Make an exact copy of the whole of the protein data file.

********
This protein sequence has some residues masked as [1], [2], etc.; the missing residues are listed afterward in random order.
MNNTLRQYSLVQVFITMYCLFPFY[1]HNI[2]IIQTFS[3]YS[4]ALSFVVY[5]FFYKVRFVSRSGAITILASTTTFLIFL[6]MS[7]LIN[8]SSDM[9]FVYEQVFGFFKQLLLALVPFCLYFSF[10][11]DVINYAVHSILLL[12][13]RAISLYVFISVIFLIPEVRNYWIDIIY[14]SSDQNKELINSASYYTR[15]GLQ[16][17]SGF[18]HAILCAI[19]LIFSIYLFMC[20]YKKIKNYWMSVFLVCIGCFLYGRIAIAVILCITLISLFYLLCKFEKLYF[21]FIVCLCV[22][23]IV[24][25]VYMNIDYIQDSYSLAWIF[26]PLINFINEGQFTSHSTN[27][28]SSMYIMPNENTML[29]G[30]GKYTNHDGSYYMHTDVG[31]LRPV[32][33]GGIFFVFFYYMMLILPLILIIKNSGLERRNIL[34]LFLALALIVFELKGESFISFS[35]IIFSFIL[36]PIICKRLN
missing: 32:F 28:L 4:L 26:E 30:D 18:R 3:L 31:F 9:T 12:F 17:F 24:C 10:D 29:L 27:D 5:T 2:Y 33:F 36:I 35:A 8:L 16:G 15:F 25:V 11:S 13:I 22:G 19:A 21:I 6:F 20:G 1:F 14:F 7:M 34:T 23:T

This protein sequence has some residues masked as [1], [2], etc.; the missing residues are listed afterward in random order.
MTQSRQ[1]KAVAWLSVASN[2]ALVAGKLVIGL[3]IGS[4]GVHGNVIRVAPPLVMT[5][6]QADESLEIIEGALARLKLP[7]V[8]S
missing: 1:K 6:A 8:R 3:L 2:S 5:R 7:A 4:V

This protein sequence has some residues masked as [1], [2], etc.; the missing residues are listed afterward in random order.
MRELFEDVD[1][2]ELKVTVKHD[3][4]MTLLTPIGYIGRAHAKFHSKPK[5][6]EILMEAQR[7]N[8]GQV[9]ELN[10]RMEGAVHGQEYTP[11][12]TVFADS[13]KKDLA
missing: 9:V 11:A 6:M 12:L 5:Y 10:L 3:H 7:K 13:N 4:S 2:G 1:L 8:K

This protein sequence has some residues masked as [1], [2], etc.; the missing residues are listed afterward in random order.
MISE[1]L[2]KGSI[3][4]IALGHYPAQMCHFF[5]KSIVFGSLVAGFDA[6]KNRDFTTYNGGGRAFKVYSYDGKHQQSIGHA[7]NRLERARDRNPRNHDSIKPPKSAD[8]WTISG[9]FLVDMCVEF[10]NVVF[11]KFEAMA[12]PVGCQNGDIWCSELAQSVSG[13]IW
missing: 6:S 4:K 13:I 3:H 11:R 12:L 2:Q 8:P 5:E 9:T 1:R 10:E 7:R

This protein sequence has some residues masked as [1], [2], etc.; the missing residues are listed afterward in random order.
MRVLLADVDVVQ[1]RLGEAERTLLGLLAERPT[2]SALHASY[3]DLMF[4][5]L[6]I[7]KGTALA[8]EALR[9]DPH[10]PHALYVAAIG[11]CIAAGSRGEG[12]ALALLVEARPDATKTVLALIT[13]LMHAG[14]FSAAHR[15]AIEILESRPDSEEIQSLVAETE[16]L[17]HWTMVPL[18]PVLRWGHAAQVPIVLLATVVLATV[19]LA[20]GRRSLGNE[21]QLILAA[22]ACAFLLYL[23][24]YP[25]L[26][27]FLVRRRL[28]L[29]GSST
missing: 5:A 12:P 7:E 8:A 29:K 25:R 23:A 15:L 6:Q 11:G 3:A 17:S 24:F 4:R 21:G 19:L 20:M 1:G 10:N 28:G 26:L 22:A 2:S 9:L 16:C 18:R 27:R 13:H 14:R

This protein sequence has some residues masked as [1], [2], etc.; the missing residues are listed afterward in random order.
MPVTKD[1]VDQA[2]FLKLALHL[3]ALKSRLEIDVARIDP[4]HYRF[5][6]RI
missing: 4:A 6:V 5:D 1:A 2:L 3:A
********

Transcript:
This protein sequence has some residues masked as [1], [2], etc.; the missing residues are listed afterward in random order.
MNNTLRQYSLVQVFITMYCLFPFY[1]HNI[2]IIQTFS[3]YS[4]ALSFVVY[5]FFYKVRFVSRSGAITILASTTTFLIFL[6]MS[7]LIN[8]SSDM[9]FVYEQVFGFFKQLLLALVPFCLYFSF[10][11]DVINYAVHSILLL[12][13]RAISLYVFISVIFLIPEVRNYWIDIIY[14]SSDQNKELINSASYYTR[15]GLQ[16][17]SGF[18]HAILCAI[19]LIFSIYLFMC[20]YKKIKNYWMSVFLVCIGCFLYGRIAIAVILCITLISLFYLLCKFEKLYF[21]FIVCLCV[22][23]IV[24][25]VYMNIDYIQDSYSLAWIF[26]PLINFINEGQFTSHSTN[27][28]SSMYIMPNENTML[29]G[30]GKYTNHDGSYYMHTDVG[31]LRPV[32][33]GGIFFVFFYYMMLILPLILIIKNSGLERRNIL[34]LFLALALIVFELKGESFISFS[35]IIFSFIL[36]PIICKRLN
missing: 32:F 28:L 4:L 26:E 30:D 18:R 3:L 31:F 9:T 12:F 17:F 24:C 10:D 29:L 27:D 5:T 2:Y 33:F 36:I 35:A 8:L 16:G 15:F 25:V 11:S 13:I 22:G 19:A 21:I 6:F 20:G 1:F 14:F 7:M 34:T 23:T

This protein sequence has some residues masked as [1], [2], etc.; the missing residues are listed afterward in random order.
MTQSRQ[1]KAVAWLSVASN[2]ALVAGKLVIGL[3]IGS[4]GVHGNVIRVAPPLVMT[5][6]QADESLEIIEGALARLKLP[7]V[8]S
missing: 1:K 6:A 8:R 3:L 2:S 5:R 7:A 4:V

This protein sequence has some residues masked as [1], [2], etc.; the missing residues are listed afterward in random order.
MRELFEDVD[1][2]ELKVTVKHD[3][4]MTLLTPIGYIGRAHAKFHSKPK[5][6]EILMEAQR[7]N[8]GQV[9]ELN[10]RMEGAVHGQEYTP[11][12]TVFADS[13]KKDLA
missing: 9:V 11:A 6:M 12:L 5:Y 10:L 3:H 7:K 13:N 4:S 2:G 1:L 8:K

This protein sequence has some residues masked as [1], [2], etc.; the missing residues are listed afterward in random order.
MISE[1]L[2]KGSI[3][4]IALGHYPAQMCHFF[5]KSIVFGSLVAGFDA[6]KNRDFTTYNGGGRAFKVYSYDGKHQQSIGHA[7]NRLERARDRNPRNHDSIKPPKSAD[8]WTISG[9]FLVDMCVEF[10]NVVF[11]KFEAMA[12]PVGCQNGDIWCSELAQSVSG[13]IW
missing: 6:S 4:K 13:I 3:H 11:R 12:L 2:Q 8:P 5:E 9:T 1:R 10:E 7:R

This protein sequence has some residues masked as [1], [2], etc.; the missing residues are listed afterward in random order.
MRVLLADVDVVQ[1]RLGEAERTLLGLLAERPT[2]SALHASY[3]DLMF[4][5]L[6]I[7]KGTALA[8]EALR[9]DPH[10]PHALYVAAIG[11]CIAAGSRGEG[12]ALALLVEARPDATKTVLALIT[13]LMHAG[14]FSAAHR[15]AIEILESRPDSEEIQSLVAETE[16]L[17]HWTMVPL[18]PVLRWGHAAQVPIVLLATVVLATV[19]LA[20]GRRSLGNE[21]QLILAA[22]ACAFLLYL[23][24]YP[25]L[26][27]FLVRRRL[28]L[29]GSST
missing: 5:A 12:P 7:E 8:A 29:K 25:R 23:A 15:L 6:Q 11:G 3:A 17:S 24:F 4:R 21:G 19:L 20:M 1:G 10:N 28:G 26:L 22:A 2:S 9:L 16:C 18:R 27:R 13:H 14:R

This protein sequence has some residues masked as [1], [2], etc.; the missing residues are listed afterward in random order.
MPVTKD[1]VDQA[2]FLKLALHL[3]ALKSRLEIDVARIDP[4]HYRF[5][6]RI
missing: 4:A 6:V 5:D 1:A 2:L 3:A